Sometimes, when you’re struggling to fine-tune a system, it’s hard to figure out where the fault lies. In this case, I’d been struggling for — I won’t say how long — to align the disk brakes on a Hase Pino tandem that’s new to my shop. No matter what I did, how often I repeated my efforts with slight variations, or how hard I stared at the darn thing, I just couldn’t get the disk brake pads and get rid of the scraping between the front wheel disc brake rotor and the brake pads. It made no sense. Is this an Avid issue? A Hase issue? A moi issue? It got to the point where I simply lost all patience and went and rode it anyway, scraping and all. I grabbed the nearest friend and we rode for a half-dozen miles just to see how the bike handled. (That Pino is very cool, by the way. Wow.) However, being concerned about vapor lock, we kept it to a reasonably slow speed.
Now, all that slow speed stuff is over.
If you have a Hase Pino with Avid Code hydraulic disk brakes that you just can’t align, look for this, among the other typical things to check.
On the front wheel, if you have fenders, the hydraulic hose has to go around a clamp holding the front fender. On my build the hose went around the left-side clamp on the wheel side and there is contact between the hose and the clamp. It turns out that there is enough horizontal pressure in that contact to prevent the calipers from floating freely while the bolts of the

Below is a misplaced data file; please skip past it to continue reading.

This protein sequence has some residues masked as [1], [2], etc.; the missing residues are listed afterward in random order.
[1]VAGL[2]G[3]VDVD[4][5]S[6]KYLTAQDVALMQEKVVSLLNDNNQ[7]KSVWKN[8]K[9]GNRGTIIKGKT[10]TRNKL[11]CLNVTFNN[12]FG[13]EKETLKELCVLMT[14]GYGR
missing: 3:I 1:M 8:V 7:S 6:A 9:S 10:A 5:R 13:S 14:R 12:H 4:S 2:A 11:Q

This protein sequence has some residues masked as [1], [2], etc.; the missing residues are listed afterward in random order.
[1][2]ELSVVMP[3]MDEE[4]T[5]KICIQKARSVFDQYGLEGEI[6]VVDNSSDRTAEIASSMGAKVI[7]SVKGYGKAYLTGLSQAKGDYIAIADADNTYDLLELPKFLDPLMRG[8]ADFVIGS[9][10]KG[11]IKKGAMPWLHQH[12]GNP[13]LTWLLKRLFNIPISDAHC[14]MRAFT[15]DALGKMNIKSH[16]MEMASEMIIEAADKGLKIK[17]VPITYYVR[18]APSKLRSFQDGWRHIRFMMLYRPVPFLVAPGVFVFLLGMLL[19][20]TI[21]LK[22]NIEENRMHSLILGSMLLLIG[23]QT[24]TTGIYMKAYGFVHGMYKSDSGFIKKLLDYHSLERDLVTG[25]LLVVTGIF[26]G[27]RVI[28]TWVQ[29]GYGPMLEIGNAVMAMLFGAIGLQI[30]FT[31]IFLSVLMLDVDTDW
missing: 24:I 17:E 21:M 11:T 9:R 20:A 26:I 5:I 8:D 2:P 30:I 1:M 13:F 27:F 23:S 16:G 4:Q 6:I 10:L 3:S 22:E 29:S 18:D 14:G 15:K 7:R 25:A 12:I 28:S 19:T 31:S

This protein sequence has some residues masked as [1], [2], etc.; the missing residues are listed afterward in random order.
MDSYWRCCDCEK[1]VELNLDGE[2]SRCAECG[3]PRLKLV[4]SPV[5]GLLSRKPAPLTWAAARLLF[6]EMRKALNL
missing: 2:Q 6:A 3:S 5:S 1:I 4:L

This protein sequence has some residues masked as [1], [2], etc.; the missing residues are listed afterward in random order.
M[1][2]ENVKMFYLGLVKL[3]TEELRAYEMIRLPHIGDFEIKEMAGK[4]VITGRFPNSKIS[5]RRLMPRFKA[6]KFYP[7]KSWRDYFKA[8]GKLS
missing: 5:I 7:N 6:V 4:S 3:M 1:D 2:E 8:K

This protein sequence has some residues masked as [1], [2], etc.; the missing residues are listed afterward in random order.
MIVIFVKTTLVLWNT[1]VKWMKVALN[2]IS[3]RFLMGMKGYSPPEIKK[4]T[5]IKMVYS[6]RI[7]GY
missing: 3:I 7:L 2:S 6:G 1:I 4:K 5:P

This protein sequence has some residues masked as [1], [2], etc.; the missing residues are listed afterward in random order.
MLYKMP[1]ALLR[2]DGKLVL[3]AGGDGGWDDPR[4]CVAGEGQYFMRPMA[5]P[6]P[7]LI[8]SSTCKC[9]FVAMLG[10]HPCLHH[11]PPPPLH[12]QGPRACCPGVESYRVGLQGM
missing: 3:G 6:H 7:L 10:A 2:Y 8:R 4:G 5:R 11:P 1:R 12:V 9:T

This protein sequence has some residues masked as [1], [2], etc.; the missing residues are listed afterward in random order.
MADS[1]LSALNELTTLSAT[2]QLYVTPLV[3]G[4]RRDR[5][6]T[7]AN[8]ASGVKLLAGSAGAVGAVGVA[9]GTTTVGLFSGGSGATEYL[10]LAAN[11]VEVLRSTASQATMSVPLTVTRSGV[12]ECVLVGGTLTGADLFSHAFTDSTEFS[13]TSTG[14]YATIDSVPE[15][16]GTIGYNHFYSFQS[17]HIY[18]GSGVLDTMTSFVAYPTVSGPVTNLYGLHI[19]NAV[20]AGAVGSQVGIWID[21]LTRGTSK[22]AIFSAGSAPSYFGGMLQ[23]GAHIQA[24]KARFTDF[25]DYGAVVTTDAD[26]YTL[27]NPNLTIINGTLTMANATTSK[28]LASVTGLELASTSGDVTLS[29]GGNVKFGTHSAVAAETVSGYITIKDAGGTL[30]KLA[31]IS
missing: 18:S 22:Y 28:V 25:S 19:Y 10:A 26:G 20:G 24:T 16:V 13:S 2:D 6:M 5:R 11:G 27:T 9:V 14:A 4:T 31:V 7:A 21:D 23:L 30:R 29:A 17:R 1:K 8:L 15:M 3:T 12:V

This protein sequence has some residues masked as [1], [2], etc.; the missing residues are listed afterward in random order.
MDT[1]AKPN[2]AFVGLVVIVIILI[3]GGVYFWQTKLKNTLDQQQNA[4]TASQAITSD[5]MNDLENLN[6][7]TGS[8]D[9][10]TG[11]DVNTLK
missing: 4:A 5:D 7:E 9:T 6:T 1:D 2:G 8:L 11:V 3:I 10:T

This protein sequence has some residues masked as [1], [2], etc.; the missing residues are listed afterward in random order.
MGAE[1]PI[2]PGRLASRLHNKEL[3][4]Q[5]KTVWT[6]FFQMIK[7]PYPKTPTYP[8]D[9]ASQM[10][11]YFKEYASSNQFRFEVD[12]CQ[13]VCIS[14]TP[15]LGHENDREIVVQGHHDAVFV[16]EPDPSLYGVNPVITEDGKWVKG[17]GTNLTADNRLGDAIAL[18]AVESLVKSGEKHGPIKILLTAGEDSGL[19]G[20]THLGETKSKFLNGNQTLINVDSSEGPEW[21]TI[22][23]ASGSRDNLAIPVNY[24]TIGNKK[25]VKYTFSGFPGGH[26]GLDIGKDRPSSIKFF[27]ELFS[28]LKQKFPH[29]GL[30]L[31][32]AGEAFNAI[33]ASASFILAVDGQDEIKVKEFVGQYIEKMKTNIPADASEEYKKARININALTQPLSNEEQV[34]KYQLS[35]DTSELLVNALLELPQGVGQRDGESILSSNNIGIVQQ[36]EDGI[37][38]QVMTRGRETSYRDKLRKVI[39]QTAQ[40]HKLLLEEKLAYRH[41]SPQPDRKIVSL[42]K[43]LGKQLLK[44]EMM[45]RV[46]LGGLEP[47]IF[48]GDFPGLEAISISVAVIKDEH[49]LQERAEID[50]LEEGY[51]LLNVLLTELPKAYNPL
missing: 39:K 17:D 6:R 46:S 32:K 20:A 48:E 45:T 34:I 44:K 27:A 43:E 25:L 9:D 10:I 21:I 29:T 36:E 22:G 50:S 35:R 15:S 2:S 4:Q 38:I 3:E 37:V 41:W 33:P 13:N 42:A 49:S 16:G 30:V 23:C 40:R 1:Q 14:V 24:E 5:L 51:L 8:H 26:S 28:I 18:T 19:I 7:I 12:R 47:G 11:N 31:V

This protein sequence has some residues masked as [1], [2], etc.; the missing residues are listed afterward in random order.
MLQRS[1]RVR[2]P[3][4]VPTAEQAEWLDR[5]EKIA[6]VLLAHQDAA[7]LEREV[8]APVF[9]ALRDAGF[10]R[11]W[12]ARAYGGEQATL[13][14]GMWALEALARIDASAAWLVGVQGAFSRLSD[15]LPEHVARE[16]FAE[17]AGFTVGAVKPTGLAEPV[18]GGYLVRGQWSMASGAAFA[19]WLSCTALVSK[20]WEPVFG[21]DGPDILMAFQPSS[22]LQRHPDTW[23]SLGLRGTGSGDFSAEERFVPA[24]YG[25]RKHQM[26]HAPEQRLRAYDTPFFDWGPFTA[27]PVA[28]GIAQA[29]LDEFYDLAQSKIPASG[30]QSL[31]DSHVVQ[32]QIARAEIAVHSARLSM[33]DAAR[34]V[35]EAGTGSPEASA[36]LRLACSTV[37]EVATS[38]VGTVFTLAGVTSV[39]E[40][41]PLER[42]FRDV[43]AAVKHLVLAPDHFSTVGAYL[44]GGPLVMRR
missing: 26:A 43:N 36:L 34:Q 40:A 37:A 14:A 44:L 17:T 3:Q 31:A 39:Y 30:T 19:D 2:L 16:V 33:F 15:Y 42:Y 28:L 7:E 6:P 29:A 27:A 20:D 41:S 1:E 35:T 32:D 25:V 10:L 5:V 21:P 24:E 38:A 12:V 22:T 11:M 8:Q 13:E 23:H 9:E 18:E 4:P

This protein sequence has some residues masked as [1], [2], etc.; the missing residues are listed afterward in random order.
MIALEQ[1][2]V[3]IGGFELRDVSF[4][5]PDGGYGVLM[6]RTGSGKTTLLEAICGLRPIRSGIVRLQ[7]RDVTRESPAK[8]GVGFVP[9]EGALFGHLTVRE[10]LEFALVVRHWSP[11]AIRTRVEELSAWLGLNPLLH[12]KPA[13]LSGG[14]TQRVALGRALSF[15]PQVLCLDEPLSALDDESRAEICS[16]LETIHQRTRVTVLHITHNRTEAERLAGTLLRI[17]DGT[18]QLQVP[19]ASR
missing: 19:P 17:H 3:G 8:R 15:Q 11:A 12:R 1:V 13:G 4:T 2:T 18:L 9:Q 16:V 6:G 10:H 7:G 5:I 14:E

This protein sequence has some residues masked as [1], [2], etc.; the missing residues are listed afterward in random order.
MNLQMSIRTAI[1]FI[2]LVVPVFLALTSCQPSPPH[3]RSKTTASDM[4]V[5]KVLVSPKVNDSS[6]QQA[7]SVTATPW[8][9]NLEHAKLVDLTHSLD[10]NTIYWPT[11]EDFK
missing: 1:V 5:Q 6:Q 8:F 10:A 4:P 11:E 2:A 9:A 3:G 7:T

Caliper Positioning System™ (“CPS”) were loose. This thwarted the CPS from aligning the calipers correctly to the rotor.
If you have the same problem on your Hase Pino, do this: first, unfasten the left hand front fender mount so the hose can move freely. Then proceed as per the directions in the manual. It aligns as designed.
|Arrow pointing out the culprit.|
I didn’t have a free pass on the rear wheel either. The disk rotor was rubbing a lot less than the front rotor, but, still, more than it should. (I like it not to rub at all.) I checked and, sure enough, there was a culprit: a hose clamp that pulled the caliper a little out of alignment when the CPS bolts were loose. I unfastened it, followed standard procedure, and voila the caliper aligned as it should.
|Hard-to-see arrow, in middle left of photo, pointing at culprit.|
Long and short, so was it the bike? The brakes? The mechanic? I suppose it was the human, once again, for I was the only element that had the capacity to look at the problem differently and change my approach.
Have fun and stay healthy, and go find a friend for a ride,
New York City Recumbent Supply
The Innovation Works, Inc.
copyright 2012 Robert Matson